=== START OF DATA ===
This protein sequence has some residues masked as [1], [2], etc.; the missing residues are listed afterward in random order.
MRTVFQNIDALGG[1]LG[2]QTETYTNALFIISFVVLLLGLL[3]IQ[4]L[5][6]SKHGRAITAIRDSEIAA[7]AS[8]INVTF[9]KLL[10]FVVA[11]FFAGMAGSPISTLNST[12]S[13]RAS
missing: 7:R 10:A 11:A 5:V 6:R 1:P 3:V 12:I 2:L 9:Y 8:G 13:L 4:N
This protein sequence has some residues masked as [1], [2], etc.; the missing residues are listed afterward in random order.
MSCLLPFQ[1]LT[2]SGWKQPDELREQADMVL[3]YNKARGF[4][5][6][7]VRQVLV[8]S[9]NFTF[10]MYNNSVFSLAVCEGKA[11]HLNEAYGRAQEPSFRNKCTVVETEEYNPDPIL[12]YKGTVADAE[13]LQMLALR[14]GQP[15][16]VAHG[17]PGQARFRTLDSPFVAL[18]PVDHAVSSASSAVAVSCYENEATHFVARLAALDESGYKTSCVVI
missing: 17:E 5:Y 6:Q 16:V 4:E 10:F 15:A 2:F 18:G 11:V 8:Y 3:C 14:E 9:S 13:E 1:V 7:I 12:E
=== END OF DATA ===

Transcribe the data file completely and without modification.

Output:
This protein sequence has some residues masked as [1], [2], etc.; the missing residues are listed afterward in random order.
MRTVFQNIDALGG[1]LG[2]QTETYTNALFIISFVVLLLGLL[3]IQ[4]L[5][6]SKHGRAITAIRDSEIAA[7]AS[8]INVTF[9]KLL[10]FVVA[11]FFAGMAGSPISTLNST[12]S[13]RAS
missing: 7:R 10:A 11:A 5:V 6:R 1:P 3:V 12:I 2:L 9:Y 8:G 13:L 4:N
This protein sequence has some residues masked as [1], [2], etc.; the missing residues are listed afterward in random order.
MSCLLPFQ[1]LT[2]SGWKQPDELREQADMVL[3]YNKARGF[4][5][6][7]VRQVLV[8]S[9]NFTF[10]MYNNSVFSLAVCEGKA[11]HLNEAYGRAQEPSFRNKCTVVETEEYNPDPIL[12]YKGTVADAE[13]LQMLALR[14]GQP[15][16]VAHG[17]PGQARFRTLDSPFVAL[18]PVDHAVSSASSAVAVSCYENEATHFVARLAALDESGYKTSCVVI
missing: 17:E 5:Y 6:Q 16:V 4:E 10:F 15:A 2:F 18:G 11:V 8:Y 3:C 14:E 9:S 13:E 1:V 7:I 12:E